Notes on Our Collection

Passenger Cars [back to Equipment List]   [Go to gallery on PBase]

Southern Pacific 1010 [back to Equipment List]   [Go gallery on PBase]

Car 1010 was built by the San Joaquin & Sierra Nevada Railroad in their shops near Lodi, California in 1882. The car's original number is unknown at this time. Originally built as a coach, the car was later converted to a combine. The SJ&SN was sold to the Southern Pacific in 1885. The SP merged the SJ&SN into its Northern Railway subsidiary where the car was numbered 1010. In 1904 the SP standard gauged the the line and the car was transferred to the SPC, where it was used until 1907. It was then sent to the N&C where it became car 16. In late 1913 the car was set aside at Mina, Nevada and converted to a house for railroad workers. It was purchased by Richard Datin in 1960. He sold it to our group in 1990. The car has been undergoing restoration since and is nearly complete. The car was featured at Railfair 99 in Sacramento, California. The car had an estimated 25,000 visitors walk through or ride the car during Railfair. This car is equipped with Miller Couplers.

Arcata and Mad River Smoker 2 [back to Equipment List]   [Go to gallery on PBase]
In storage awaiting restoration. last numbered as Northern Redwood Lumber 1 and used a caboose with an added cupola.
It started out as a passenger car- Arcata & Mad River Smoker 2. 

This car was donated to the SPCRR by Henry Sorenson and is currently in storage.



North Western Pacific 6101/5591 [back to Equipment List]  [Go to gallery on PBase]
This caboose started out as NS 2002 and was subsequently numbered NWP 6101 and NWP 5591.

It was restored by the Bethlehem ship-yard in SF in 1969 for display in Samuel Taylor State Park as NWP 5591. It was subsequently acquired by the CSRM, who in turn transferred it to us.

The NWP/ICC records say this car was built by North Shore in 1904, but a NS "Requisition for Construction and Repair" show the car as having been repaired and repainted in May 1906 for $115.00. Additionally the ledger for the requisitions show no other work on this caboose, proving the car was on hand when the railroad was formed. (Text paraphrased from Northwestern Pacific Narrow Gauge Cabooses, an article by Randy Hees). Recently located photographs currently dated as from 1901-1902 appear to show this car in front of the Sausalito Shops -- research continues.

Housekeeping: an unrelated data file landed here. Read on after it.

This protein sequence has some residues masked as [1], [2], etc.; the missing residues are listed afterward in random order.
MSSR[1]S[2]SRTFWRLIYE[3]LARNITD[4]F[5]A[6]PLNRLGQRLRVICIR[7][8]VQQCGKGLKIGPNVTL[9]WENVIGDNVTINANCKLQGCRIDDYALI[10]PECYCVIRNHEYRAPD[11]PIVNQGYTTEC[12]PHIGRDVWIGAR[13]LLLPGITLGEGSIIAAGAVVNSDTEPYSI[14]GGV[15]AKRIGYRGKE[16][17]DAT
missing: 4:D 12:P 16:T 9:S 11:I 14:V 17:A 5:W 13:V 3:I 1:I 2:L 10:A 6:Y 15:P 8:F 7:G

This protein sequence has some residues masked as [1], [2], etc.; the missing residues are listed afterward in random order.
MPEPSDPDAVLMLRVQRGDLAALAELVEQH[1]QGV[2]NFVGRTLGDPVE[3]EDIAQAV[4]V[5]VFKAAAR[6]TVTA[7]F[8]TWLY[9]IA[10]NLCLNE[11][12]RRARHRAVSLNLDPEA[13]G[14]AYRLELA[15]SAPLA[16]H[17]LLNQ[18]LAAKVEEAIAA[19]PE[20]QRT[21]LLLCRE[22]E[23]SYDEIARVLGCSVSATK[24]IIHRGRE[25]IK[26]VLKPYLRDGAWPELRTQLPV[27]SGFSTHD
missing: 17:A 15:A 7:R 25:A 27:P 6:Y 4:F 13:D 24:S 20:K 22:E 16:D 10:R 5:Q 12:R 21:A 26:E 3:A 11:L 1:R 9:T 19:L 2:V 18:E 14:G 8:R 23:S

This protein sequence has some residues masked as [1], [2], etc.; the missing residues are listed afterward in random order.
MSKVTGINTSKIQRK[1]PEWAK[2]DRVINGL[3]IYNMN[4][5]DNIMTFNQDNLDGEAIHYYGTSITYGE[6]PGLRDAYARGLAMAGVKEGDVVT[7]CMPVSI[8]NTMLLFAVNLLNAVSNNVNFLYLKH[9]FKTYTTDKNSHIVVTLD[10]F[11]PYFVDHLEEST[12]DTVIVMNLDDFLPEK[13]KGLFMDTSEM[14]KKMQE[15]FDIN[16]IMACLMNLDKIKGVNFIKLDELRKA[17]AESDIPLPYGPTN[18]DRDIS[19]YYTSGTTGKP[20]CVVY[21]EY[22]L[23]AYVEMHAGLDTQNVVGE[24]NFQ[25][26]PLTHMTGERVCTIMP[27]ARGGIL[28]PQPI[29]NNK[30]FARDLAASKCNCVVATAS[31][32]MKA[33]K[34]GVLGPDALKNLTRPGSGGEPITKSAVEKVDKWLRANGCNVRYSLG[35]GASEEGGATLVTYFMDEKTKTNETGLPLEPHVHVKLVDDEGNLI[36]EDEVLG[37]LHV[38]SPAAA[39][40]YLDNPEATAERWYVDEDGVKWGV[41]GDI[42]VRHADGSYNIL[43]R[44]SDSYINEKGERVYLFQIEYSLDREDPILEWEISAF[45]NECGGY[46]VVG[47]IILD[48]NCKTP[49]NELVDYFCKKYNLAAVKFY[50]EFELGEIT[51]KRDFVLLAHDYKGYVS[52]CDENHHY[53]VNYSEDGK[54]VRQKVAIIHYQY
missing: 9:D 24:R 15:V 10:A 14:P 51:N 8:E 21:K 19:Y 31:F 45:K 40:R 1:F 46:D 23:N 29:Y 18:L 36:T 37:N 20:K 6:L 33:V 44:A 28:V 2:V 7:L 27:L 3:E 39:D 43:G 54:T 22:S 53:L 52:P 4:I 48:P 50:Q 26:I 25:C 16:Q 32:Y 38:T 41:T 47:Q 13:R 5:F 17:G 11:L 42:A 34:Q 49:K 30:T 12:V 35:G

The cupola on this car was damaged when being transported to Ardenwood by a lower-than-alleged overpass. During the initial repairs it was determined that additional restoration was needed if the car was to be made operable. This Caboose is currently under restoration and will be restored as NWP 6101.

This car is currently under active restoration.

Oakland Railroad 12 [back to Equipment List]  [Go to gallery on PBase]

This single truck horse car was built for the Oakland Railroad, a SPC subsidiary. It was built by J. Hammond's California Car Works of San Francisco in 1887. Later the car was used on a Berkeley horse car line where it was numbered 8. Eventually it was converted to a child's playhouse. It was saved by Bay Area rail historian Louis Stein, who restored the car and donated it to our group. Its running gear was lost when the car was scrapped and it is now mounted on rubber tires for road use. So equipped, the car was used at BART's opening in 1970. Pattern work to restore its railroad undergear is complete. This car is currently stored off display in our carbarn. It is planned to undergo restoration in the immediate future.


South Pacific Coast 47
[back to Equipment List]  [Go to gallery on PBase]

This is the car that started it all. 47 was built by Carter Brothers in their Newark shop in 1881. While 47 looks like a passenger car, it was considered to be a caboose and was used as such. As a caboose, the car was equipped with link and pin couplers instead of miller hooks like the passenger cars. Like many other SPC cars, 47 was sent to the N&C in 1907 after the earthquake and subsequent standard gauging of the SPC. On the N&C the car was renumbered 455. The car was set aside in 1915 in Keeler, California. The body of the car was brought back to Newark in 1975. The car is currently stored off display in the carbarn. It is being surveyed and cleaned to determine what the next steps are with this car. 

SP47 Drawing

Boxcars [back to Equipment List]   [Go to gallery on PBase]

Southern Pacific 10 [back to Equipment List]  [Go to gallery on PBase]